A vertical slicing approach breaks down the work by functionality or value (to the user).
Vertical slices often combine multiple architectural layers, if that’s necessary to deliver a meaningful piece of functionality. Development work is limited to just what is needed to deliver the functionality.
With each completed vertical slice, something useable/valuable should be delivered to the end user.
Vertical slicing is more intuitive to a customer or end user – the slices align with functionality that the user needs, not the technical layers behind it.
Each of these vertical slices delivers something useful to the end user, but every slice could require small, coordinated changes at every layer: database, application, API, and UI.
The first vertical slice requires the developers to integrate multiple layers. If there’s a bad assumption about how the layers would fit together, it will uncovered very early.
Also, because vertical slices can get demo-able features in front of users and stakeholders earlier, they also uncover bad assumptions about how the feature should work or look.
The end user (and product owners) can see tangible improvements in functionality with every vertical slice, rather than waiting for every horizontal slice to be completed. They can also give feedback earlier, because features are useable (or at least demo-able) earlier.
Developers need to work across multiple layers to complete every slice. A developer who prefers working on frontend UI might need to work on the database layer. This might not play to their strengths, but it gives them valuable exposure to different parts of the system and builds a broader skillset.
Defining a vertical slices forces the dev team to frame their work in terms of the value it delivers — using the language that stakeholders and users care about — rather than technical jargon.
Vertical slices combine multiple layers, so even small pieces of functionality can feel complex. Vertical slices often need to be very “thin” (adding very small increments of functionality) to avoid becoming overwhelming.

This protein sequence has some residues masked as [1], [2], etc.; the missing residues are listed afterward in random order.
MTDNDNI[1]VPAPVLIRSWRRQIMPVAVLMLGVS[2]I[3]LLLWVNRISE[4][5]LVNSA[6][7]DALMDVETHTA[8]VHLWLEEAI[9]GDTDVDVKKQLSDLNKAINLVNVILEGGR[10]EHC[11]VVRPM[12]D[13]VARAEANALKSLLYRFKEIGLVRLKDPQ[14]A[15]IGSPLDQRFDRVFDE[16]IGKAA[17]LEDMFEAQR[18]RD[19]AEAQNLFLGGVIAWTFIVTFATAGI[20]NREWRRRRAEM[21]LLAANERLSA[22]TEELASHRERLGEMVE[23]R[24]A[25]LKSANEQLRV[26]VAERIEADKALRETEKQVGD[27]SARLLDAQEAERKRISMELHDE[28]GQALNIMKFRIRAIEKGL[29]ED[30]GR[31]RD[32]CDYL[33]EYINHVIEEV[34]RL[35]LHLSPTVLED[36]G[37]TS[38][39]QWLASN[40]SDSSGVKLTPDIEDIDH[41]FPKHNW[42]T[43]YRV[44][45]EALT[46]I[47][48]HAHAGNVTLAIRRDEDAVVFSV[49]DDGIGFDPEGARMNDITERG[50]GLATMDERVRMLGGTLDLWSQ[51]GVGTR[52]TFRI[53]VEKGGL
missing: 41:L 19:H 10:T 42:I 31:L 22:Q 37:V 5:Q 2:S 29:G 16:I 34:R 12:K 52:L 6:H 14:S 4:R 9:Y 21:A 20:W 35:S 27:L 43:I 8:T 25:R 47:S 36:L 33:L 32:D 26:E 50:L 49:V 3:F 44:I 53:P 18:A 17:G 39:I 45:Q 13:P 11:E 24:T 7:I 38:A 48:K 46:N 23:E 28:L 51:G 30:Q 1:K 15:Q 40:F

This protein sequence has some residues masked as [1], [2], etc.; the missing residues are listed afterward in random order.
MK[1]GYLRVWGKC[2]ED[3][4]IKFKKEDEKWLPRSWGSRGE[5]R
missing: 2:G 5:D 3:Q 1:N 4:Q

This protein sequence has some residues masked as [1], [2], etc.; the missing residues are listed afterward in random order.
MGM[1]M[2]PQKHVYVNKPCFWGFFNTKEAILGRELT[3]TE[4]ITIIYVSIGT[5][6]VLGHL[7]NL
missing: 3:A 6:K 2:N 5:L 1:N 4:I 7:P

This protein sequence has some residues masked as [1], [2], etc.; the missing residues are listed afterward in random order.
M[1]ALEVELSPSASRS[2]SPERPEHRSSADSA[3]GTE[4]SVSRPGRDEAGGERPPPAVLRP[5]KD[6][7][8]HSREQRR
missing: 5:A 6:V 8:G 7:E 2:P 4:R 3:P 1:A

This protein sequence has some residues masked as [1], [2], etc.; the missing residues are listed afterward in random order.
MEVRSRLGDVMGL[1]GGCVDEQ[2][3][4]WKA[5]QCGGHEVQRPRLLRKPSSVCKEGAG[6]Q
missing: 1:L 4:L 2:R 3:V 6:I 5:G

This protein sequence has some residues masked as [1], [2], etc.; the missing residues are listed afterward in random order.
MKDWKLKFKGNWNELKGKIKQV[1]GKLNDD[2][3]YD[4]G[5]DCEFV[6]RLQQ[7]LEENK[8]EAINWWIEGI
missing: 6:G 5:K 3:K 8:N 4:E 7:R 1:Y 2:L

Example: A single vertical slice could require pull requests for multiple layers: database, application backend, and application front-end. To make this manageable, we’ll focus on a small portion of the user profile. That way the database change involves a single table, the application change is two functions, and the UI layers is a single component.
Different vertical slices often touch similar areas across multiple layers, making it harder to parallelize vertical slices without lot of conflicts.
Example: If we try to parallelize the vertical slices of the profile feature, the pairs will constantly be touching the same database tables and modules. Ultimately, it’s smoother to deliver each slice sequentially.
Vertical slices require more upfront thinking and planning. But they’ll help you discover risk earlier, deliver value consistently, and get feedback sooner.
Horizontal slices are intuitive to the dev team and feel faster to complete. But they delay risk, delay delivery, and require more communication overhead.
I think there’s a strong case for trying to slice as vertically as possible first, but be aware that this requires more work upfront.
Sometimes horizontal slices are unavoidable.
Consider work like refactoring and framework upgrades. They may be valuable in a way that a user doesn’t care about (e.g., maintenance, security, or performance), but doesn’t mean we shouldn’t do them.
I think developers sometimes avoid vertical slices because they feel “too big”, and we are naturally averse to large changes.
Finding a reasonably thin vertical slice sometimes required some creativity. If you search for articles on “story splitting,” you’ll find plenty of lists of dimensions on which you could try slicing.
The big idea is that size is slice size is proportional to complexity. So,